Larry Bird Quotes: The World Through His Eyes

It would be sacrilegious for a long-time Boston Celtics fan to write blog post #33 (and yes, I’m counting) about anything other than “The Hick from French Lick,” also known as Larry Legend, #33 for the 1980’s Boston Celtics … you know … Larry Bird. In his honor, I will be talking a bit about his history (both personal and professional) and sharing some Larry Bird quotes of wisdom.

Bird’s Highlights

According to Nat Berman’s post “The 10 Most Inspirational Quotes by Larry Bird,” Larry Bird is the only person in the history of the National Basketball Association (NBA) to be named Most Valuable Player, Coach of the Year, and Executive of the Year.

After spending 13 years as a player with the Boston Celtics, during which he was an 11-time All Star, and won a trophy case full of awards, three NBA Championships, and an Olympic gold medal, Larry Bird retired from playing in 1992 and moved on to coaching.

 Just as he excelled as an athlete, Larry led the Indiana Pacers to some of the biggest franchise moments, including a 2000 NBA Finals appearance against the Los Angeles Lakers.

Larry Bird Quotes: In His Own Words

What better way to acknowledge the greatness of the man than to share some great Larry Bird quotes:

• “I don’t know if I practiced more than anybody but I sure practiced enough. I still wonder if somebody-somewhere was practicing more than me.”

• “I learned what my weaknesses were and I went out the next day to turn those weaknesses into strengths.”

• “A winner is someone who recognizes his God-given talents, works his tail off to develop them into skills, and uses these skills to accomplish his goals.”

“Push yourself again and again. Don’t give an inch until the final buzzer sounds.”

“I’ve got a theory that if you give 100% all of the time, somehow things will work out in the end.”

• “Don’t let winning make you soft. Don’t let losing make you quit. Don’t let your teammates down in any situation.”

• “You can make all the excuses you want. but if you’re not mentally tough and you’re not prepared to play every night, you’re not going to win.”

And there you have it, the world thought the eyes of a legend, Larry Bird. Take notes. There’s a lot we all can learn from “The Hick from French Lick.”

5 Things to Be Thankful for This Thanksgiving

As we approach the Thanksgiving holiday, so many people are busy preparing food, watching a parade, starting their holiday shopping, or cheering on their favorite football team. But this year, I’d like to plant a different seed in your mind: things to be thankful for this Thanksgiving; things that you might have taken for granted in years’ past.

Face it: most of us blow through the holiday season at warp speed. But when you wake up this Thanksgiving morning, I want you to pay special attention to the following events throughout the day. And without further ado….

Five Things to Be Thankful For

1. Freedom to travel. If you are traveling to a Thanksgiving Day destination, stop and think for a moment about how fortunate we are to have the luxury of freedom of movement — be it across town or across the country — via our method of choice. Also, consider the fact that there are no restrictions placed on where we can spend our holiday or with who(m) we choose to congregate, both foreign concepts in some countries.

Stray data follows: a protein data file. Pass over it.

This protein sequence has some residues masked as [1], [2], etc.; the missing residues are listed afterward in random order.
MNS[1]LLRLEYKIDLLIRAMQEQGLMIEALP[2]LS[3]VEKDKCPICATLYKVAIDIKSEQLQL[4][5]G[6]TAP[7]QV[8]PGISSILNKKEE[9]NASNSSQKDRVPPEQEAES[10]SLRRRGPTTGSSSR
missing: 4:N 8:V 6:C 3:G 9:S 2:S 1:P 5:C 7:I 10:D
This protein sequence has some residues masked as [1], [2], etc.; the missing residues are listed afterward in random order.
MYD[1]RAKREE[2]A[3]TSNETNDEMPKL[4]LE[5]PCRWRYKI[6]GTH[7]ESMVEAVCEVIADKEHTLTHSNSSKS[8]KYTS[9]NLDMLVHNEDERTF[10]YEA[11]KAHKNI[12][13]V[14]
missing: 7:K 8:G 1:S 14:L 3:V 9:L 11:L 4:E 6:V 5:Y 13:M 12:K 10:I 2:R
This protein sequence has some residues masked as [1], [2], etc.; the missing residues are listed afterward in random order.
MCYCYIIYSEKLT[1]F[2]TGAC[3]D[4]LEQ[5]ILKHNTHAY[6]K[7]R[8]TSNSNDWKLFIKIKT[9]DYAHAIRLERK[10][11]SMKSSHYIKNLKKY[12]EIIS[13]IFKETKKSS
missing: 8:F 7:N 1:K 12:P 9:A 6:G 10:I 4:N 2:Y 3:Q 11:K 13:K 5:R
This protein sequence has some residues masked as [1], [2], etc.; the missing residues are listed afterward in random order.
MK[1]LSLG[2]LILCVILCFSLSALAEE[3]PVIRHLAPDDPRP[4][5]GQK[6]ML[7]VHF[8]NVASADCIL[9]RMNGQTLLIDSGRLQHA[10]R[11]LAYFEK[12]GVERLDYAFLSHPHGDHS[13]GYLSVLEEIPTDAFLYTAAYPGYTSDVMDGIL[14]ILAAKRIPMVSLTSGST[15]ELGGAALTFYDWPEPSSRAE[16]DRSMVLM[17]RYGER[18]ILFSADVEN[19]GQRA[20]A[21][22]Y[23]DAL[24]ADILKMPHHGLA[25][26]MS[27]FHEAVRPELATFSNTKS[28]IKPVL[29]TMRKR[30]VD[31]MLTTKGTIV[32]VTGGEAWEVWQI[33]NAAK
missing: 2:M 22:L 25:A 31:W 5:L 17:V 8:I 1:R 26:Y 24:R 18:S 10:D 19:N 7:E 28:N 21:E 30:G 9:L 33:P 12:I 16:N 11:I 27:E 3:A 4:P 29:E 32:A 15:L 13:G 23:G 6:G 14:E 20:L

2. Freedom of expression. Sitting around the Thanksgiving table, most families become engaged in conversations ranging from the Thanksgiving Day parade and NFL games on TV, to … ahem … current events (and, no, I’m not talking about the weather). Regardless of the subject matter, we have the freedom to express our thoughts, ideas, and philosophies of life with one another (hopefully in a civil manner) without fear of incrimination.

3. Friends and family. As you sit down for your Thanksgiving meal, take note of the family members and friends around the table. This moment, for many, can be a time of both joy and sadness, as we reflect on family members and close friends no longer with us. Now, I’m by no means trying to bum you out. What I hope is that you recognize and acknowledge how much you appreciate those special individuals gathered with you on this Thanksgiving 2019.

4. Freedom of beliefs. Before the Thanksgiving meal, families may choose to offer a blessing for those gathered, former family members, and the food itself. We have the opportunity to express our beliefs and gratitude (or not) in the manner of our choosing without restriction. And the Thanksgiving meal can be whatever we and those with us want it to be. This again is a privilege we should recognize and appreciate.

5. The positive changes you’ve made this year. Lastly, I want you to think about how your life has changed in 2019. Have you initiated these changes — personal, professional, health etc. — or have they been forced upon you? Which changes are you most proud of? And how can you experience more joy and happiness in your life and with loved ones in the New Year?

There you have it. Five things to be thankful for this year that you may not have thought of otherwise. Wishing all a safe and Happy Thanksgiving 2019!

The Power of Gratitude in Hard Times


How To Have Gratitude In Hard Times

It is easy to feel grateful during the good times but during hard times, it can be difficult to feel grateful. However, gratitude can be a very powerful force that can bring feelings of hope and can help heal us. Gratitude is essential to getting us through tough times.